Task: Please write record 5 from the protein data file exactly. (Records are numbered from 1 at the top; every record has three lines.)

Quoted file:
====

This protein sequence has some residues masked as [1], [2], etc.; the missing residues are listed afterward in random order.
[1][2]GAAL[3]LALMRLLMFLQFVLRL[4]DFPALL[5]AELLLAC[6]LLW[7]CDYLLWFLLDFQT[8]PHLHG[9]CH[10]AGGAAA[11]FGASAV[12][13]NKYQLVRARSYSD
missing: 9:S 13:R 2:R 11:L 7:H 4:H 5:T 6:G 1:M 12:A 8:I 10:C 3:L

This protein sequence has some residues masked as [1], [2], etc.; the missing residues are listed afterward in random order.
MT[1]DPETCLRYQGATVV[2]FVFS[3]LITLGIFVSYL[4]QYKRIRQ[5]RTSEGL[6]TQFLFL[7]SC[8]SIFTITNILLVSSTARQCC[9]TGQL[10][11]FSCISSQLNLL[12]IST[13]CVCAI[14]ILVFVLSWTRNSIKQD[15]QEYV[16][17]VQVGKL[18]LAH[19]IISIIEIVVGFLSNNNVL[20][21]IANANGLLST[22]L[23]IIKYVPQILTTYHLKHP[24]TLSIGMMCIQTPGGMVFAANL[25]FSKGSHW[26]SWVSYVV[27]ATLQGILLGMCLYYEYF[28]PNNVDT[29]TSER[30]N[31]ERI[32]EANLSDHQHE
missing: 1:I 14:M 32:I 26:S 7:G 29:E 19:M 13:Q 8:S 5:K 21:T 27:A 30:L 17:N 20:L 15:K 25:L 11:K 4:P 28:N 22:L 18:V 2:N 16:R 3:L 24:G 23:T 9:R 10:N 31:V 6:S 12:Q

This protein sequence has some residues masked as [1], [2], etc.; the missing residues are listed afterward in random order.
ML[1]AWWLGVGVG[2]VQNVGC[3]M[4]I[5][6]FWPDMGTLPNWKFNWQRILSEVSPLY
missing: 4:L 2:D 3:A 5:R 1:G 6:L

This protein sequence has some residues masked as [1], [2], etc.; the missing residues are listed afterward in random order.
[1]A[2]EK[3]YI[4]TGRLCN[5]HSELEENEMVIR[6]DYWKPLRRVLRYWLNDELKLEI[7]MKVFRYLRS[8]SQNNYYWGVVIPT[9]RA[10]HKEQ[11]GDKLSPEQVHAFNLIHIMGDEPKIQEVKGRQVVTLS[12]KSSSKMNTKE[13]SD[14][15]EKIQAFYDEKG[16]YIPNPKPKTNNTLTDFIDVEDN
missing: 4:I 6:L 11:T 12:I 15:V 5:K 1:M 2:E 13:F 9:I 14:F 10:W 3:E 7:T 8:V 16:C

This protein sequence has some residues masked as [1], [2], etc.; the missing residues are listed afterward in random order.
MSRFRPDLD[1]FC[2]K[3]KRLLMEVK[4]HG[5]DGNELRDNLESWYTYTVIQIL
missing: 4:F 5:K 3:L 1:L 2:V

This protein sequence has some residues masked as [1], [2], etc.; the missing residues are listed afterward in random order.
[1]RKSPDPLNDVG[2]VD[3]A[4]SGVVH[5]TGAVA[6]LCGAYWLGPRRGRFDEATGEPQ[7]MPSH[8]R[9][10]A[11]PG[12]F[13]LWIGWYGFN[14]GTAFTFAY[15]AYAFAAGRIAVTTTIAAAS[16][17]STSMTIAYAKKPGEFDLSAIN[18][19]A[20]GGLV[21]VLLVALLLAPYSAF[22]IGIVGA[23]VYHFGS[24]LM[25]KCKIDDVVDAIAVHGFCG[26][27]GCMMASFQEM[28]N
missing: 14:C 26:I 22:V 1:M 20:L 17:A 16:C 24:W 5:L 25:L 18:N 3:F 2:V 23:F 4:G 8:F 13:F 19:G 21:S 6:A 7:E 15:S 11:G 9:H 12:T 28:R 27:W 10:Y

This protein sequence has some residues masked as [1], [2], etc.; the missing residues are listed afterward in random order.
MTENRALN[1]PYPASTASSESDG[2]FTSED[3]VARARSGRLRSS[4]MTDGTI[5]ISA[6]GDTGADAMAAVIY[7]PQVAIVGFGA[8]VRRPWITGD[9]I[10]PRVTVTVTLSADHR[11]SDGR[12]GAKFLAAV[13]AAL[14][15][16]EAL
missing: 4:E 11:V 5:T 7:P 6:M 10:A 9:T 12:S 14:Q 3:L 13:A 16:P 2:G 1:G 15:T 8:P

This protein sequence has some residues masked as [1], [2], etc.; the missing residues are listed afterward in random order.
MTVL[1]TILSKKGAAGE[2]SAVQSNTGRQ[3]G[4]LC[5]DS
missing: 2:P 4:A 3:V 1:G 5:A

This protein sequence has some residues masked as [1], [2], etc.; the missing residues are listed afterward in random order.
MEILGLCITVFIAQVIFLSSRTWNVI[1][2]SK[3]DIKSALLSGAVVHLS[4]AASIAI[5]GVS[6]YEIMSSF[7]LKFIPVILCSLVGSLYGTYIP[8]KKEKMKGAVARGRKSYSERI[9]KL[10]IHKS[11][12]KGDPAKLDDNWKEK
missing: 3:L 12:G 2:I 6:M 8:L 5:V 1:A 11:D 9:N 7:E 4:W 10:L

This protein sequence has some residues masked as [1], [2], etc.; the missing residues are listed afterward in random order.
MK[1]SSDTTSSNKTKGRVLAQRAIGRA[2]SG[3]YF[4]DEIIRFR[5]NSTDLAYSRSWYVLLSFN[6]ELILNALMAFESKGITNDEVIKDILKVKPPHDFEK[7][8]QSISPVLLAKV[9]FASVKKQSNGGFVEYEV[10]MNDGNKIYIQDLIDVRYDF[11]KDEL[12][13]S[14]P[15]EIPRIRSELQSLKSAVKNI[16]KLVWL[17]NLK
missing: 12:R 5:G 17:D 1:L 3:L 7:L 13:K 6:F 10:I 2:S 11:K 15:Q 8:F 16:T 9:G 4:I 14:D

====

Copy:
This protein sequence has some residues masked as [1], [2], etc.; the missing residues are listed afterward in random order.
MSRFRPDLD[1]FC[2]K[3]KRLLMEVK[4]HG[5]DGNELRDNLESWYTYTVIQIL
missing: 4:F 5:K 3:L 1:L 2:V